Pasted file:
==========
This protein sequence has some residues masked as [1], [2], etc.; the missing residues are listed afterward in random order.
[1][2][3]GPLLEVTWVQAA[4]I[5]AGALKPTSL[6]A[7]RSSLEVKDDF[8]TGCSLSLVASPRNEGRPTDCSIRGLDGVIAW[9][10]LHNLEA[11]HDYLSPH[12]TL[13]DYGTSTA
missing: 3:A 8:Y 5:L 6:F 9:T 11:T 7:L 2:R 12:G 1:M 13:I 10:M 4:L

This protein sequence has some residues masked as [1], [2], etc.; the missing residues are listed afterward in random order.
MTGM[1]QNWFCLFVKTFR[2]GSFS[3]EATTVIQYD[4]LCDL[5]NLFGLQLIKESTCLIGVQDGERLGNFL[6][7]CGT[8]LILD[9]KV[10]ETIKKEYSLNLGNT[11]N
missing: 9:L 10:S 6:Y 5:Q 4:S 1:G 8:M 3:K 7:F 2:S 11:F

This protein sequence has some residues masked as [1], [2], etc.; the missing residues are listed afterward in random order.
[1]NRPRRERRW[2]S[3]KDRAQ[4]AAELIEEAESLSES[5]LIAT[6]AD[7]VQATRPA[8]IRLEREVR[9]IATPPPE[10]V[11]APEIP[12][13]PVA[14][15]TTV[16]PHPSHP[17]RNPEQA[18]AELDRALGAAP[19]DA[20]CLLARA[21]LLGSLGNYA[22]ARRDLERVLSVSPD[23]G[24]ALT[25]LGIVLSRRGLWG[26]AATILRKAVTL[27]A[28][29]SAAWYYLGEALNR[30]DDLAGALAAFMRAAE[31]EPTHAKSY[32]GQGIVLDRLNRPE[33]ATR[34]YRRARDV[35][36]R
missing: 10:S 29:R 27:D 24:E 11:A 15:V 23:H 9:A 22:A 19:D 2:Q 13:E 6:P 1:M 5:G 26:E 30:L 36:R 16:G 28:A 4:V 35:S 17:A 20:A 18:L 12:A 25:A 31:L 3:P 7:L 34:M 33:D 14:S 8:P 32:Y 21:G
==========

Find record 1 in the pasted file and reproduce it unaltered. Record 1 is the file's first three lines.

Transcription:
This protein sequence has some residues masked as [1], [2], etc.; the missing residues are listed afterward in random order.
[1][2][3]GPLLEVTWVQAA[4]I[5]AGALKPTSL[6]A[7]RSSLEVKDDF[8]TGCSLSLVASPRNEGRPTDCSIRGLDGVIAW[9][10]LHNLEA[11]HDYLSPH[12]TL[13]DYGTSTA
missing: 3:A 8:Y 5:L 6:F 9:T 11:T 7:L 2:R 12:G 1:M 13:I 10:M 4:L